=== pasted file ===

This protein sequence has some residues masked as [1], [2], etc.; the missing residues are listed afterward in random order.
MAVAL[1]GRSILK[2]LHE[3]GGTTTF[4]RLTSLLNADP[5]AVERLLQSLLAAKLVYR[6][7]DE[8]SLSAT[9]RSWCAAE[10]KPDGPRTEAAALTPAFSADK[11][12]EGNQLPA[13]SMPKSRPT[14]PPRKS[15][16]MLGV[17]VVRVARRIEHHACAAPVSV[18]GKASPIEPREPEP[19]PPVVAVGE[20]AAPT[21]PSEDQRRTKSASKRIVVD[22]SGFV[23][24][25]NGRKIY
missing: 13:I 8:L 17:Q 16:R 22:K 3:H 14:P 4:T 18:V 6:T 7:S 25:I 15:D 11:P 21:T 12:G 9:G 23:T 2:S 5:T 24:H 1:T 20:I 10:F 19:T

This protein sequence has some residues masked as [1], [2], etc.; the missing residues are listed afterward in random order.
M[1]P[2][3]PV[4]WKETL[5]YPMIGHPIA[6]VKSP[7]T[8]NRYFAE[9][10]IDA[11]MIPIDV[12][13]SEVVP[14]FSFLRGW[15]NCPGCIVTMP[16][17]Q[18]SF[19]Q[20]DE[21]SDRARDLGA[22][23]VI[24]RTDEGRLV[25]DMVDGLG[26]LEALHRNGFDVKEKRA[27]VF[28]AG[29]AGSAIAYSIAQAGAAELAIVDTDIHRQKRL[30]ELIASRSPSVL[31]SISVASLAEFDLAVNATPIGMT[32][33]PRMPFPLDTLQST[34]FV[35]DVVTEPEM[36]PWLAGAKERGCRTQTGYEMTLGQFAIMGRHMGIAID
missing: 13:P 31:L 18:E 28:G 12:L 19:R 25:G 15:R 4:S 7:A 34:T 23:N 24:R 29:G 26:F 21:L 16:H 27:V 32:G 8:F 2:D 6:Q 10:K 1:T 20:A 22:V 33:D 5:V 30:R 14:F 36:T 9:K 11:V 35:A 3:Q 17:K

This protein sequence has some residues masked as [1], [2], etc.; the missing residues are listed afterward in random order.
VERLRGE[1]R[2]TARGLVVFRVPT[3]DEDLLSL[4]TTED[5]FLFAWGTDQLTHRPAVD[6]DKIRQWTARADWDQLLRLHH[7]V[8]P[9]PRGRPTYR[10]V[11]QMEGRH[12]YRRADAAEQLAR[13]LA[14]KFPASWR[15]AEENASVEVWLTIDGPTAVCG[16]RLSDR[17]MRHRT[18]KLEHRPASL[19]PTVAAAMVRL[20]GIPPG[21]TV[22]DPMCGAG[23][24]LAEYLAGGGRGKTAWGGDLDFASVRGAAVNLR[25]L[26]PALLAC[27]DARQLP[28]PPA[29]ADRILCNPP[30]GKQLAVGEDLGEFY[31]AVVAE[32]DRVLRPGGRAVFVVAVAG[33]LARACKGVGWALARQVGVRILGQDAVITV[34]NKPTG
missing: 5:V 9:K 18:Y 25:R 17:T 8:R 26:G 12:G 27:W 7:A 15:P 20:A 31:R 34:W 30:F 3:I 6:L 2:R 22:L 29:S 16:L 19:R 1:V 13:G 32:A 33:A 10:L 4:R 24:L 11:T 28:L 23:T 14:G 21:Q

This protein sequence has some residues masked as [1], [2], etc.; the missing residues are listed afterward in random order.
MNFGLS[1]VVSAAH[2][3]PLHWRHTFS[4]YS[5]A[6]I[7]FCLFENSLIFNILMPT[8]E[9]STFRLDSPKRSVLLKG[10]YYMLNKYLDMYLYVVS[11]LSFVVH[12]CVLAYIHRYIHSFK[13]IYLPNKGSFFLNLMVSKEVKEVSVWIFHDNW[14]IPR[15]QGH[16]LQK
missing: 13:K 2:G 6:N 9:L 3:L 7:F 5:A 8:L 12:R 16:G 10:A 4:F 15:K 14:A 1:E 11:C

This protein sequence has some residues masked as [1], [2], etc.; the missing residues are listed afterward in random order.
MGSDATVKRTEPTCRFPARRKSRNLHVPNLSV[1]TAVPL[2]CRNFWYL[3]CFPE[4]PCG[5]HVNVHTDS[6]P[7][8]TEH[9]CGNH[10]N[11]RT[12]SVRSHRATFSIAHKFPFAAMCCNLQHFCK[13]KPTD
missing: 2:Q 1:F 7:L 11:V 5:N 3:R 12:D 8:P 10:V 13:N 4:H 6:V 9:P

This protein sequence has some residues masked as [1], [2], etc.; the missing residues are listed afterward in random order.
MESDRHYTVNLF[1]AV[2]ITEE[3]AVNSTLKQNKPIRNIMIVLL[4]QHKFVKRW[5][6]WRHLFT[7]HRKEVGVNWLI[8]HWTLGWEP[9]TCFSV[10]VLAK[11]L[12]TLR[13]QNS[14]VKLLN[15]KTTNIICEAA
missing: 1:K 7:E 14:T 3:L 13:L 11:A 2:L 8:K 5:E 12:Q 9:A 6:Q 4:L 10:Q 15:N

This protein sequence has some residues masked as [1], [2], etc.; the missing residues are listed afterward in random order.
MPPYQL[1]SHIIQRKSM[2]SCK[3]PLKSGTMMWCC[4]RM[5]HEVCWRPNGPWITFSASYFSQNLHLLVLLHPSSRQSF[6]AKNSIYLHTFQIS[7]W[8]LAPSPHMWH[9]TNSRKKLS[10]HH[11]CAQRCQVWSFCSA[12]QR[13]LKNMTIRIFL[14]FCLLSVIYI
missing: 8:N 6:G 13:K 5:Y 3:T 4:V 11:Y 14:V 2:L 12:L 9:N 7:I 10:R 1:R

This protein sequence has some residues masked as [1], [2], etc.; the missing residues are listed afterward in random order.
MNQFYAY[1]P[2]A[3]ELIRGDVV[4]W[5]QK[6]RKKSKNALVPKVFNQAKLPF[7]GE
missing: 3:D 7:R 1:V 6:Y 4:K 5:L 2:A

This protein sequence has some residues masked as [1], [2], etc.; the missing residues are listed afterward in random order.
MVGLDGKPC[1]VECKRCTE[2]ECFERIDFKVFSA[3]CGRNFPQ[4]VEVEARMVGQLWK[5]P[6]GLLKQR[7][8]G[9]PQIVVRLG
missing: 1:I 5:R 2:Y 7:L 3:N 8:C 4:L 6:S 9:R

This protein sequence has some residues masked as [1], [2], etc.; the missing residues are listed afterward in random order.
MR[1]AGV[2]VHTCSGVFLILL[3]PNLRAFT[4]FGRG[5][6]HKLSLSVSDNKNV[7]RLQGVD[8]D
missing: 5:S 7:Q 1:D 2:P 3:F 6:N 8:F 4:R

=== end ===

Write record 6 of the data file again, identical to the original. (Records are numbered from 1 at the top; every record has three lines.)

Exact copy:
This protein sequence has some residues masked as [1], [2], etc.; the missing residues are listed afterward in random order.
MESDRHYTVNLF[1]AV[2]ITEE[3]AVNSTLKQNKPIRNIMIVLL[4]QHKFVKRW[5][6]WRHLFT[7]HRKEVGVNWLI[8]HWTLGWEP[9]TCFSV[10]VLAK[11]L[12]TLR[13]QNS[14]VKLLN[15]KTTNIICEAA
missing: 1:K 7:E 14:T 3:L 13:L 11:A 2:L 8:K 5:E 12:Q 9:A 6:Q 4:L 10:Q 15:N